A summary of the history of study of Cretaceous dinoflagellate cysts in the UK was given by Costa & Davey (1992) and in Wilkinson et al. (1993). Fossil dinoflagellates were first recognised by Christian Gottfried Ehrenberg who published a series of descriptive works on the Upper Cretaceous of Germany and Poland (e.g. Ehrenberg, 1838). Research in Germany and France was continued by Otto Wetzel and Georges Deflandre respectively (e.g. Wetzel, 1933; Deflandre, 1937). Ehrenberg, Deflandre and Wetzel all worked on thin, translucent flakes of flint because mineral acid digestion techniques had not been developed. All these early works were largely taxonomic; biostratigraphical research was not initiated until the late 1960s. Clarke & Verdier (1967) was a pioneering work on the Cenomanian to Campanian dinoflagellate cyst taxonomy and biostratigraphy of all Chalk Group lithologies of the Isle of Wight. These authors found that relatively large volumes of Chalk Group sediment are required to obtain workable assemblages (see also Wilson, 1971a). Other publications on the dinoflagellate cyst floras from the Chalk Group of the UK include Davey (1969; 1970), Tocher & Jarvis (1987), Jarvis, Carson, Cooper et al. (1988), Jarvis, Carson, Hart et al. (1988), Marshall & Batten (1988), Packer et al., (1989), Paul et al. (1994), FitzPatrick (1995; 1996), Dodsworth (1996; 2000) and Wood et al. (1997). Unpublished theses on this theme comprise Marshall (1983), Duane (1992) and FitzPatrick (1992). The majority of work on the palynology of the Chalk Group in the UK is on the Cenomanian and Turonian Stages. Major works on the Upper Cretaceous palynology of continental Europe are Foucher (1971; 1975; 1976; 1979; 1980; 1981; 1983), Wilson (1971b), Corradini (1972), Kjellström (1973), Foucher & Taugourdeau (1975), Foucher & Robaszynski (1977), Hansen (1977; 1978), Robaszynski et al. (1982a, b; 1985), Neumann & Platel (1983), Herngreen et al. (1986; 1998), Marheinecke (1986; 1992), Prössl (1990), Schiøler (1992), Schiøler & Wilson (1993), Slimani (1994; 1996), Tocher & Jarvis (1994a, b), Brinkhuis & Schiøler (1996), Herngreen, Eillebrecht et al. (1996), Roncaglia & Corradini (1997a, b) and Schiøler et al. (1997). Wilson (1974) is a well-distributed thesis on the late Campanian and Maastrichtian of The Netherlands and Denmark; see also Hultberg (1985). As in the UK, there are several continental European studies on the Cenomanian and Turonian; there has also been significant research on the Maastrichtian Stage.

Due to the planktonic nature of the parent dinoflagellate cells and the high relative sea levels during the Late Cretaceous and Danian, the majority of dinoflagellate cyst species from this interval have wide geographical distributions. However, some provinciality does appear to have operated in Europe at during this interval. For example, some species appear to be confined to northern Europe, and are presumed to have been climatically (latitudinally) controlled. These differences appear to have been most acute in the latest Late Cretaceous, particularly the Maastrichtian. This may be due to steadily falling eustatic levels from the Turonian to the Maastrichtian (Haq et al., 1987). However, this also could be because many studies have been published on the Maastrichtian Stage in both northern and southern Europe (e.g. Schiøler & Wilson, 1993; Roncaglia & Corradini, 1997a, b). This Late Cretaceous provincialism has never been comprehensively evaluated.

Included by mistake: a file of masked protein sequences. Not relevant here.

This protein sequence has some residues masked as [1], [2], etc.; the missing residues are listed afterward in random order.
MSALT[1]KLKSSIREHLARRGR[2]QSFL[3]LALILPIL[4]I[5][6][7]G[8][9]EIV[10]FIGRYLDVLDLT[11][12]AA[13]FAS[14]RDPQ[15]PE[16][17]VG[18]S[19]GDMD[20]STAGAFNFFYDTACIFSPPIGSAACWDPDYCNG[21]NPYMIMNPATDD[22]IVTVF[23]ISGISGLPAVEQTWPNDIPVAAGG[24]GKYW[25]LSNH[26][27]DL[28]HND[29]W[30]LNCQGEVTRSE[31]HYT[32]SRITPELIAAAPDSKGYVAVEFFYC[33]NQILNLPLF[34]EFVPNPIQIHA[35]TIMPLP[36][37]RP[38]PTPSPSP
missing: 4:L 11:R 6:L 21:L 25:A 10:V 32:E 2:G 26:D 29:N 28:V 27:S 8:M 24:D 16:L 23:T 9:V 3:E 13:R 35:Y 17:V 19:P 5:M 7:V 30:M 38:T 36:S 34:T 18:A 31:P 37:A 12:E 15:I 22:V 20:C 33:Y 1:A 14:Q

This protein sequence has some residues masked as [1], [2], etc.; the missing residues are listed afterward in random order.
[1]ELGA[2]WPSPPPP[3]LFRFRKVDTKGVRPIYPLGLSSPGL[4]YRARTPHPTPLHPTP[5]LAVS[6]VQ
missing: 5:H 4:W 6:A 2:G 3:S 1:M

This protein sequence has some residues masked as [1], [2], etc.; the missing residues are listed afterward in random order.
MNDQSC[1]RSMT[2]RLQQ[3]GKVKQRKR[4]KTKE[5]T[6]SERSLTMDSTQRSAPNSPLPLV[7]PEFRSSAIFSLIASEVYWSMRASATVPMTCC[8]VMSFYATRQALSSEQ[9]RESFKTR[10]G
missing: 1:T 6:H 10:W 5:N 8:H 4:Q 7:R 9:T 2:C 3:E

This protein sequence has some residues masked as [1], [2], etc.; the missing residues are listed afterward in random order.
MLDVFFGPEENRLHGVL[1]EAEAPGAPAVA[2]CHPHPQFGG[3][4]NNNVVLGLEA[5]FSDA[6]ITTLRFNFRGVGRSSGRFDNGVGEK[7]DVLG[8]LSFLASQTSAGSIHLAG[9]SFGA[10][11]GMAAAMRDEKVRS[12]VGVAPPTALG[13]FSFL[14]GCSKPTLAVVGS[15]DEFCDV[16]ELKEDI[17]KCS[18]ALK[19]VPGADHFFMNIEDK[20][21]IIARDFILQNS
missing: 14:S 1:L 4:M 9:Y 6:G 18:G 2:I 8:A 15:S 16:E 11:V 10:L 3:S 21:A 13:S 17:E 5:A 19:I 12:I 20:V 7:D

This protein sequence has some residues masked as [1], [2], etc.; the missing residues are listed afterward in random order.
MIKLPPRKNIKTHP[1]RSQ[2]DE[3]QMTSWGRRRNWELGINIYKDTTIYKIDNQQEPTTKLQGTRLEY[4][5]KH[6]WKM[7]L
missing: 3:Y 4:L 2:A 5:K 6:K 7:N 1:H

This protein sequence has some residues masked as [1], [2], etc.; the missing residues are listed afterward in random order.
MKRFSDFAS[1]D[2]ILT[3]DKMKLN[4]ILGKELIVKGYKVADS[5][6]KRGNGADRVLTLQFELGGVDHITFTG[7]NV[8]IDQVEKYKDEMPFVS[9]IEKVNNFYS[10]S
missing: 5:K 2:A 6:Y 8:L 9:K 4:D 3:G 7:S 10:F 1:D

Dinoflagellate cyst biozonation of the Chalk Group of the UK[edit]

The following scheme of 20 dinoflagellate cyst biozones has been formulated using a compilation of the existing European literature (see section 1). There are several published dinoflagellate cyst biozonations for the Cenomanian to Maastrichtian interval of the Northern Hemisphere. For example, Aurisano (1989) is a zonal scheme for the Upper Cretaceous of the eastern USA. Others pertain to the Arctic (Ilyina et al., 1994, Nøhr-Hansen, 1996 and Lentin, unpublished). The Lentin (unpublished) zonation was illustrated by Stover et al. (1996, fig. 23A), but has never been formally defined. The major Northern European Late Cretaceous dinoflagellate cyst biozonations are those of Clarke & Verdier (1967), Foucher (1980) and Kirsch (1991). None of these schemes, however, include all of the Upper Cretaceous and the constituent zones are relatively broad.

The biozones are all interval zones of accepted usage, and are based upon reliable dinoflagellate cyst First Appearance Datums (FADs or range bases) and Last Appearance Datums (LADs or range tops). The biozones are numbered 1 (earliest Cenomanian) to 20 (late Danian). For each biozone, the index taxon is the species which defines the top of the interval. These biozones are all considered to be consistently recognisable as they are based upon widespread, well known and relatively common taxa. It is possible to achieve greater biostratigraphical precision using other known datums. However these, and other accessory bioevents are not used to define zones in this scheme. The zones herein are all correlated to the standard macrofossil zonation, rather than directly to the standard Chalk Group lithostratigraphy of the UK. It is clear from the literature that local changes in dinoflagellate cyst floras are stratigraphically useful in distinguishing different lithostratigraphical units. These bioevents, which significantly refine this scheme, can be related to individual marl bands, flint bands and macrofossil-rich beds.

In the following account the BGS dinoflagellate cyst biozones of the Chalk Group are systematically described from oldest (Chalk Biozone 1) to youngest (Chalk Biozone 20). Alternatively, for information about a particular zone, select it from the summary table (summary correlation of dinoflagellate cyst and macrofaunal zones).